Rep. Kathy Castor (D-Fla.) on Monday called on her home state to allow non-violent felons to vote again once they've done serving out their sentence.

"What is happening in Florida is unjust," she told reporters, according to 10 News in Tampa Bay. "It's unfair and it's not a productive policy."

10 News reported that 20 percent of Florida's black population can't vote because of the state's restrictions on voting by convicted felons. "It is simply harkening back to a post-Civil War era of racial discrimination," Castor said.

Scott's office put out a statement saying Florida's Constitution has a process for restoring voting rights to criminals who are "truly remorseful for how they have wrecked families and want to earn back their right to vote."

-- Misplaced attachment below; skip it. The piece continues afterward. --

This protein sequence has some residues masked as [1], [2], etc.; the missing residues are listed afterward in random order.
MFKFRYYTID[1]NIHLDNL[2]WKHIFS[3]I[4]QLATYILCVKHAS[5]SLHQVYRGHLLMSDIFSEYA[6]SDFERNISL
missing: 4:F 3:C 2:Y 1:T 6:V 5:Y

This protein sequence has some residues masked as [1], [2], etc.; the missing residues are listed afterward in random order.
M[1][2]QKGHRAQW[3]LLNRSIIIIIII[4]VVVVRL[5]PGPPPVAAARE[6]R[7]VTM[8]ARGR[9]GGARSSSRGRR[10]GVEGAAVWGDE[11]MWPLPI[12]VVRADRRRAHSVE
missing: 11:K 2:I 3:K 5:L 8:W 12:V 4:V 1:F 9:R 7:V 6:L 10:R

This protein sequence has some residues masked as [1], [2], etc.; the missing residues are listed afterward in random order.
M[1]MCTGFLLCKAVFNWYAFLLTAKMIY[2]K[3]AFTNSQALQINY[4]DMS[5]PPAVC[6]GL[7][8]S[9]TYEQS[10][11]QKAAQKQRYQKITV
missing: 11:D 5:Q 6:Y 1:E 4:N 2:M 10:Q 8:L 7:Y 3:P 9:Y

State policies on voting rights were highlighted last week by Attorney General Eric Holder, who called on states to eliminate laws that restrict voting rights for criminals who have served out their sentences. Holder called these "felony disenfranchisement" laws that prevent 5.8 million people in 11 states from voting.

"These restrictions are not only unnecessary and unjust, they're also counter-productive," he said. "These laws increase the likelihood that they will commit future crimes; they undermine the re-entry process."

Holder also said these laws affect blacks more than others — he said one in 13 blacks can't vote because of past convictions.